Cunningham: Fruition. Last year was a year of [reaping] what I’ve put the work in for and realizing that it’s a feasible thing -- going pro and then winning a medal at the world championships and finishing up the season pretty strongly.

In 2022, you won 2 NCAA titles, a world silver medal, you took home collegiate track and field’s most prestigious award, the Bowerman – these are just a few of your many accomplishments last year. Which means the most to you?

Cunningham: I don’t know. My world medal for sure but the Bowerman award is such a prestigious honor. So many things have to go right for you to win it. You have to have the committee vote, the fan vote, and the previous winners who believe you deserve it. There were so many things outside of my control, and to be picked among those people... It’s impressive.

Why do you think you were able to be so successful last season? Why were you able to make these things come to, in your word, “fruition”?

Cunningham: I think it was more so the focus of what this year was about and that was enjoying what I do and getting out of my way.

How did you manage to stay out of your own way?

Cunningham: I didn’t too put much pressure on it. It’s still 10 hurdles, regardless of wherever we’re at.

I want to talk about the 2022 World Championships. A lot happened at the 110m Hurdles Final in Oregon – walk me through your experience.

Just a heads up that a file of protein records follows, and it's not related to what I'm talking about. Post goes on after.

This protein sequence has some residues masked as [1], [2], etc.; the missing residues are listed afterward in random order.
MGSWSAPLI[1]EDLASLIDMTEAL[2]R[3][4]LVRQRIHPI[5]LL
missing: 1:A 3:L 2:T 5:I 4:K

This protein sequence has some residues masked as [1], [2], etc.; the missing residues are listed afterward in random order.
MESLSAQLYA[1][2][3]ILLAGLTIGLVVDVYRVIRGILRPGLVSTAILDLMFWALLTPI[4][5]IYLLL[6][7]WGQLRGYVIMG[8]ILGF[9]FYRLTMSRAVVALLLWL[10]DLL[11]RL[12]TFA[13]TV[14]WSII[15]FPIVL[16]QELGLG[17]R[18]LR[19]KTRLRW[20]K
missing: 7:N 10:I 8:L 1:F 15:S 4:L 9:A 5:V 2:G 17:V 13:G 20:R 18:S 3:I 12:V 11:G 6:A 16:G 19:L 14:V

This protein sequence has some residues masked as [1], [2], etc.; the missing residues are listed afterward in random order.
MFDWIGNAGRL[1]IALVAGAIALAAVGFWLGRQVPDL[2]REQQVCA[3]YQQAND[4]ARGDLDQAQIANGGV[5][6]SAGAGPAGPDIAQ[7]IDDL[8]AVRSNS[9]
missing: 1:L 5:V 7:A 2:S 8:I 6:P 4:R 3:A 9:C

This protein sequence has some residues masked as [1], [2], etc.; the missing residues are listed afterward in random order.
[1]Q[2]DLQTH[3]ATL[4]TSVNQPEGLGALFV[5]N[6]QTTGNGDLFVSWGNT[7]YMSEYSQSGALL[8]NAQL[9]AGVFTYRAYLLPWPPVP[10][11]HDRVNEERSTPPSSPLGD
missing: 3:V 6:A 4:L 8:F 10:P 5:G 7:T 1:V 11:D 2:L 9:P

Cunningham: That was probably the most talked about race of World Championships. The beloved home boy (Devon Allen) got DQ’d and the reigning Olympic champion (Hansle Parchment) didn’t even make it to the start line. Like I said earlier, it’s still 10 hurdles and I had to execute my race with all this chaos going on. The crowd was booing because Devon [Allen] was being told to leave the track. So I mean, it was kind of an awkward moment, really. And then it turned into a beautiful one where I got to get the flag behind me and do a victory lap.

World Athletics Championships Oregon22 - Day Three

EUGENE, OREGON - JULY 17: Trey Cunningham of Team United States celebrates after winning silver in the Men’s 110m Hurdles Final on day three of the World Athletics Championships Oregon22 at Hayward Field on July 17, 2022 in Eugene, Oregon. (Photo by Christian Petersen/Getty Images)